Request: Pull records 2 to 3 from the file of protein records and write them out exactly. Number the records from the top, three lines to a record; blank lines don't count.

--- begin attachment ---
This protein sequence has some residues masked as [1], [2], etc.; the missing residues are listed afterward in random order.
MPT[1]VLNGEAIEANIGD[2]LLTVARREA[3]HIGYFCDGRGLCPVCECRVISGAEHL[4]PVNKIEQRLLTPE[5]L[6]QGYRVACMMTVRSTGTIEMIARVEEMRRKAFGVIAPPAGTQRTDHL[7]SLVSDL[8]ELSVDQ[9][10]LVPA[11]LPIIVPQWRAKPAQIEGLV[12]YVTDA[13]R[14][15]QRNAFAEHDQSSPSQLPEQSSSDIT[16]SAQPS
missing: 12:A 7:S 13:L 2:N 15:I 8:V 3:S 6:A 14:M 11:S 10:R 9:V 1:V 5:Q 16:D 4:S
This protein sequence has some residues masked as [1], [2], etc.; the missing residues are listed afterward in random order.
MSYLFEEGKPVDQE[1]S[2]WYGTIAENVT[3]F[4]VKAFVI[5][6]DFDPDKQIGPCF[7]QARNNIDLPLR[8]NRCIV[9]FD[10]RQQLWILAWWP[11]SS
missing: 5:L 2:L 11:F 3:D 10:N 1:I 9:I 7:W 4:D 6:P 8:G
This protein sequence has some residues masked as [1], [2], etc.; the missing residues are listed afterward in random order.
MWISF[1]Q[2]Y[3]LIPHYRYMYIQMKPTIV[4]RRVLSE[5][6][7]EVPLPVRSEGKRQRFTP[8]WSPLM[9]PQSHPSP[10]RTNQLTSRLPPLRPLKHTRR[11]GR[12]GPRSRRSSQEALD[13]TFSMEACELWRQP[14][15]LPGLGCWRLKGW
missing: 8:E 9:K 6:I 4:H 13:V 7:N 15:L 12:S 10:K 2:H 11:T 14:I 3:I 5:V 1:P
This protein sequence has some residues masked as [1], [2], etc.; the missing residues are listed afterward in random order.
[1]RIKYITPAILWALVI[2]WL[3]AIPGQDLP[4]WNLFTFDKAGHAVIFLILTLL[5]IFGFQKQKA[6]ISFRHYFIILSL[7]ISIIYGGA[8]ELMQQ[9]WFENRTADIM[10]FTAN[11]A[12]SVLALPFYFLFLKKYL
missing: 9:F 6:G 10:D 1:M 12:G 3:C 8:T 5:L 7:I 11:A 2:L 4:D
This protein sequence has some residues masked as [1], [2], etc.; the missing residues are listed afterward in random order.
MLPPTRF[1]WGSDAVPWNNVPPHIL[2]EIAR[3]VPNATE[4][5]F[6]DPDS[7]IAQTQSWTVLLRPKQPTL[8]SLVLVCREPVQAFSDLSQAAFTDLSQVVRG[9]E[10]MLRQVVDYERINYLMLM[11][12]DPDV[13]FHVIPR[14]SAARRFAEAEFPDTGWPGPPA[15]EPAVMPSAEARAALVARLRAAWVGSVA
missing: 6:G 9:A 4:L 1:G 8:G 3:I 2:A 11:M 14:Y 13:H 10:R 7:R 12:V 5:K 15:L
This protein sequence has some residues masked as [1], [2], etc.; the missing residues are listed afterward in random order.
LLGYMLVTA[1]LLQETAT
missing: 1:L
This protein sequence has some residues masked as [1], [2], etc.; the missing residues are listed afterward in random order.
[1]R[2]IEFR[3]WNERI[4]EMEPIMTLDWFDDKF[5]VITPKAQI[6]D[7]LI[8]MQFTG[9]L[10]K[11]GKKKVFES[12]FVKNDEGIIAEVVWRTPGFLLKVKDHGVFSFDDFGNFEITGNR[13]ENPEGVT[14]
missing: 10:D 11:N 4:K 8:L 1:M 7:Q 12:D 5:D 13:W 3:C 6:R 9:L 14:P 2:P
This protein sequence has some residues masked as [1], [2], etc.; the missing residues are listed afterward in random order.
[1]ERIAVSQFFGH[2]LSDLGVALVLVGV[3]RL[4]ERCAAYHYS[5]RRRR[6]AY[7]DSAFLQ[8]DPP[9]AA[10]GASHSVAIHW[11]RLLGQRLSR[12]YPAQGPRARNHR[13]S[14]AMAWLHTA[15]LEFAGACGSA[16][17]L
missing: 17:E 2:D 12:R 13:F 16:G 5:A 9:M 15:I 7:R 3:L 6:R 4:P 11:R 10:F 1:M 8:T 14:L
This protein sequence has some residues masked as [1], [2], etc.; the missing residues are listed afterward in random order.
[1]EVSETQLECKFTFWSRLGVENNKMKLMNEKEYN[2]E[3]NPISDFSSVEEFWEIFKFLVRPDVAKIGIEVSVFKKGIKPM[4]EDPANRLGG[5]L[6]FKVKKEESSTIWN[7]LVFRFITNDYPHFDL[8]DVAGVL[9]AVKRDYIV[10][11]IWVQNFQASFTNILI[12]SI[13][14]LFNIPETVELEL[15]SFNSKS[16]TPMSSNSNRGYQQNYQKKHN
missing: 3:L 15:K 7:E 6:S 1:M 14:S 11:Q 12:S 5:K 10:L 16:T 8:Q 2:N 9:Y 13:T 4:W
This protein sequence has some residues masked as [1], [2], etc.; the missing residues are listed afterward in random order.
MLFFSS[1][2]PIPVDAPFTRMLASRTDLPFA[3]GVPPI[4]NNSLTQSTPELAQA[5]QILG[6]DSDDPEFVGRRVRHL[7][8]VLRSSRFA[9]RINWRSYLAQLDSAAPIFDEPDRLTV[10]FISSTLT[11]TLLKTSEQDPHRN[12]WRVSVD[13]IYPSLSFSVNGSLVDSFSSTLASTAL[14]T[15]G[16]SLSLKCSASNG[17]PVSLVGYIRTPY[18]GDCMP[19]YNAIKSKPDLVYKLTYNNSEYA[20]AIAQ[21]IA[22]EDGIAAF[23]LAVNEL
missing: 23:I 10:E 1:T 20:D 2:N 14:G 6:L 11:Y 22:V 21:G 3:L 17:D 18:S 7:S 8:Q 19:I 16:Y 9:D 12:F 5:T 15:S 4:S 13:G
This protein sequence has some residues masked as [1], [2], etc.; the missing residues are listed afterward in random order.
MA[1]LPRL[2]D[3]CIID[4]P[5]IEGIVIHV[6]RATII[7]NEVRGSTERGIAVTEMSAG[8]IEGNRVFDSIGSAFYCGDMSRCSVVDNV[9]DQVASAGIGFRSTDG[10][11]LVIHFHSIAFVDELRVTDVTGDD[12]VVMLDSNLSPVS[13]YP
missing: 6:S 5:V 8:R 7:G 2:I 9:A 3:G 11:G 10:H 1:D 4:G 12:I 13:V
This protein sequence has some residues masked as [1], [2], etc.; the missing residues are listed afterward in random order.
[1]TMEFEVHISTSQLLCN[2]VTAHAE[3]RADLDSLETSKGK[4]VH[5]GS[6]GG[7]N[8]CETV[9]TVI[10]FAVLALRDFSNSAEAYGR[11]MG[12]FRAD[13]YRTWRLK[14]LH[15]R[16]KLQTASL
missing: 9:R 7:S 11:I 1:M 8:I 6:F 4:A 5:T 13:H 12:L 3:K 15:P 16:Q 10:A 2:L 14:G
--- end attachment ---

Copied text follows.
This protein sequence has some residues masked as [1], [2], etc.; the missing residues are listed afterward in random order.
MSYLFEEGKPVDQE[1]S[2]WYGTIAENVT[3]F[4]VKAFVI[5][6]DFDPDKQIGPCF[7]QARNNIDLPLR[8]NRCIV[9]FD[10]RQQLWILAWWP[11]SS
missing: 5:L 2:L 11:F 3:D 10:N 1:I 9:I 7:W 4:D 6:P 8:G
This protein sequence has some residues masked as [1], [2], etc.; the missing residues are listed afterward in random order.
MWISF[1]Q[2]Y[3]LIPHYRYMYIQMKPTIV[4]RRVLSE[5][6][7]EVPLPVRSEGKRQRFTP[8]WSPLM[9]PQSHPSP[10]RTNQLTSRLPPLRPLKHTRR[11]GR[12]GPRSRRSSQEALD[13]TFSMEACELWRQP[14][15]LPGLGCWRLKGW
missing: 8:E 9:K 6:I 4:H 13:V 7:N 15:L 12:S 10:K 2:H 11:T 14:I 3:I 5:V 1:P